Mayor Michelle Wu and Dr. Bisola Ojikutu today announced that the City’s B Together policy, which requires patrons and staff of certain indoor spaces to show proof of vaccination against COVID-19, will be lifted effective immediately. Today’s public health data shows Boston has a 4.0% community positivity rate; 90.7% occupancy rate of adult ICU beds, and 7-day average of adult COVID-19 hospitalizations at 195.9 per day, falling below all three previously announced thresholds.
“The public health data shows that we’re ready to take this step in our recovery,” said Mayor Wu. “This news highlights how much progress we’ve made in our fight against COVID-19 thanks to vaccines & boosters—which have always been our most effective weapon against the pandemic. It’s a win for every Bostonian who’s done their part to keep our communities safe, and we have to keep going. I want to thank all of our small businesses who have been working to keep our communities healthy through challenging times.”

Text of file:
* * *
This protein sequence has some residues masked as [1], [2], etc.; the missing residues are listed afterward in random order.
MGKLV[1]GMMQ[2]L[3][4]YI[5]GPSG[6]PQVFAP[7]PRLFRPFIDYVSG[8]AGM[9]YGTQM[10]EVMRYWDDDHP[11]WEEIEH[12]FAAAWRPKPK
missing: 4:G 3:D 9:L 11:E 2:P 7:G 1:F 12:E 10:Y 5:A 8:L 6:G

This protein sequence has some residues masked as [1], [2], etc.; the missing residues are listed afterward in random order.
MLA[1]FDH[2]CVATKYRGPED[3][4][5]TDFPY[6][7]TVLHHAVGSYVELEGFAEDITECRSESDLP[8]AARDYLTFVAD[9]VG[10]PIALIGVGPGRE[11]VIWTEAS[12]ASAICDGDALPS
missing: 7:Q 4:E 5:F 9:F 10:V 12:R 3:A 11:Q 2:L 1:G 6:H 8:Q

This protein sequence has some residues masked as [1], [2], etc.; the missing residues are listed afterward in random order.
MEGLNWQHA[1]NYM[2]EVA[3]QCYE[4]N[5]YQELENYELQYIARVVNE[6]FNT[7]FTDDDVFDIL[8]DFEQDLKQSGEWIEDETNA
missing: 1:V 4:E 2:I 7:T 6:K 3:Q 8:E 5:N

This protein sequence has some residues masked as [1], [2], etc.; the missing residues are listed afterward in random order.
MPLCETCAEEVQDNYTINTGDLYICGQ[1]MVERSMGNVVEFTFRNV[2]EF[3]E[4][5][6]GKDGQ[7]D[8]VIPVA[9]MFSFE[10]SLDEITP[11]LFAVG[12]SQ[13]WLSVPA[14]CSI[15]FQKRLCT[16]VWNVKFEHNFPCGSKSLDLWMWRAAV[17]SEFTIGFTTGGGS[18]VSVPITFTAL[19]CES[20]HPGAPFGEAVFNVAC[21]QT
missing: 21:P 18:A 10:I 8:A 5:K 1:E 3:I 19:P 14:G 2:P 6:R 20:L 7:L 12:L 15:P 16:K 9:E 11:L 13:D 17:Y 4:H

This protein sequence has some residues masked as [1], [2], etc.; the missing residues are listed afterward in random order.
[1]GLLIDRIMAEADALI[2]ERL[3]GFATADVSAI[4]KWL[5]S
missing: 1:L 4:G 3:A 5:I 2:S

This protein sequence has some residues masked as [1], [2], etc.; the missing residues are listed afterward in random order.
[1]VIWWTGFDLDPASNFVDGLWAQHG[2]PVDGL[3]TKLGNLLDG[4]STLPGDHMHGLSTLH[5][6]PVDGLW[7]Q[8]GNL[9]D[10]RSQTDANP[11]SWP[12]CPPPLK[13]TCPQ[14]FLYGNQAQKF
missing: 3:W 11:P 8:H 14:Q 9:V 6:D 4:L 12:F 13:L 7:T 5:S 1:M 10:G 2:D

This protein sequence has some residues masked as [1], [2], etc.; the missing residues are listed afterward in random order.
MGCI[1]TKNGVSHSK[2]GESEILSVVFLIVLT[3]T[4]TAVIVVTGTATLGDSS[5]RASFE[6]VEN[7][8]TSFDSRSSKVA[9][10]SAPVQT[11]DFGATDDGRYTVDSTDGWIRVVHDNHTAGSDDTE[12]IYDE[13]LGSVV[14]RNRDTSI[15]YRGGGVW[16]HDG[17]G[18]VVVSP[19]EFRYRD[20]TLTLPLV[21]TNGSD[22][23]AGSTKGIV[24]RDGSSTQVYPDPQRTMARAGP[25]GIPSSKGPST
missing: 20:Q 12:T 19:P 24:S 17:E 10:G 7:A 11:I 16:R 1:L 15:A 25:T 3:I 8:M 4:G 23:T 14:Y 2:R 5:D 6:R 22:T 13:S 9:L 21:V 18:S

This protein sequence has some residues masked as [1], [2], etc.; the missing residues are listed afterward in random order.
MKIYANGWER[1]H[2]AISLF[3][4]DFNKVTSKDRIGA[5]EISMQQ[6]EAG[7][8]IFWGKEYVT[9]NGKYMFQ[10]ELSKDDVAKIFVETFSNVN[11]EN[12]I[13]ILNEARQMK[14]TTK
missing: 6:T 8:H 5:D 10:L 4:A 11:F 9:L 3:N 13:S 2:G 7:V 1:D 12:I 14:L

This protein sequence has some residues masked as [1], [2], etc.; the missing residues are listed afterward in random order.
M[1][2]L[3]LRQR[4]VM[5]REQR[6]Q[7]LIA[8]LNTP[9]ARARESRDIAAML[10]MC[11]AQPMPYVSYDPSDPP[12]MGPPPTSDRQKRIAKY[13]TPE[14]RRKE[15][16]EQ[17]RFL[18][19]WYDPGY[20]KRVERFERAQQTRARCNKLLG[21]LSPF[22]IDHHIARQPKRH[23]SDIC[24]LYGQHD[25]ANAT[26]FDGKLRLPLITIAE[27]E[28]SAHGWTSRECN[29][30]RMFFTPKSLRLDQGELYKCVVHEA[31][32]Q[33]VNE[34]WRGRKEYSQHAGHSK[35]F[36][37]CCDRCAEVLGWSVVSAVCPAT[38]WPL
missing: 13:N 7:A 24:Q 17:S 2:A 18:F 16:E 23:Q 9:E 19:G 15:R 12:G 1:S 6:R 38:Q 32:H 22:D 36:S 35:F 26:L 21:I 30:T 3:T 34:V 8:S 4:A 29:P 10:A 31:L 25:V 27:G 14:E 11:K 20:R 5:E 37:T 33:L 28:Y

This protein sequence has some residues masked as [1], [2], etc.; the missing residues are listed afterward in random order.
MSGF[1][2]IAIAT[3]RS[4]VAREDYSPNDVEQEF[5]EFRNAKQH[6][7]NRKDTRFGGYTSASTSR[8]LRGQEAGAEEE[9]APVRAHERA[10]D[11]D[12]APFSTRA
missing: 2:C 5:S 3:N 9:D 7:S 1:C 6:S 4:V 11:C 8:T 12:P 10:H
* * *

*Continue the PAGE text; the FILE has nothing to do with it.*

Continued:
“I’m encouraged by our COVID-19 data and optimistic about where our city is headed. The City’s COVID-19 response has been guided by science throughout the pandemic, and we will continue to make data-driven decisions in our mitigation and response strategies in order to keep everyone safe,” said Dr. Ojikutu, Commissioner of Health. “The Boston Public Health Commission remains focused on ensuring equitable access to vaccination and supporting communities disproportionately impacted by COVID-19.”
“Thanks to the discipline and hard work of Boston residents and public health professionals, as well as careful planning and strong leadership from Mayor Wu and City officials, we have come together as a city to significantly increase vaccination and testing for residents,” said Boston City Council President Flynn. “Let’s continue working together.”
The requirement to wear masks in public indoor spaces remains in place. In the coming days, the Boston Public Health Commission will be reviewing the masking order in consultation with the Board of Health. Since early in the pandemic, the Boston Public Health Commission has continuously tracked health metrics to guide the city’s response.
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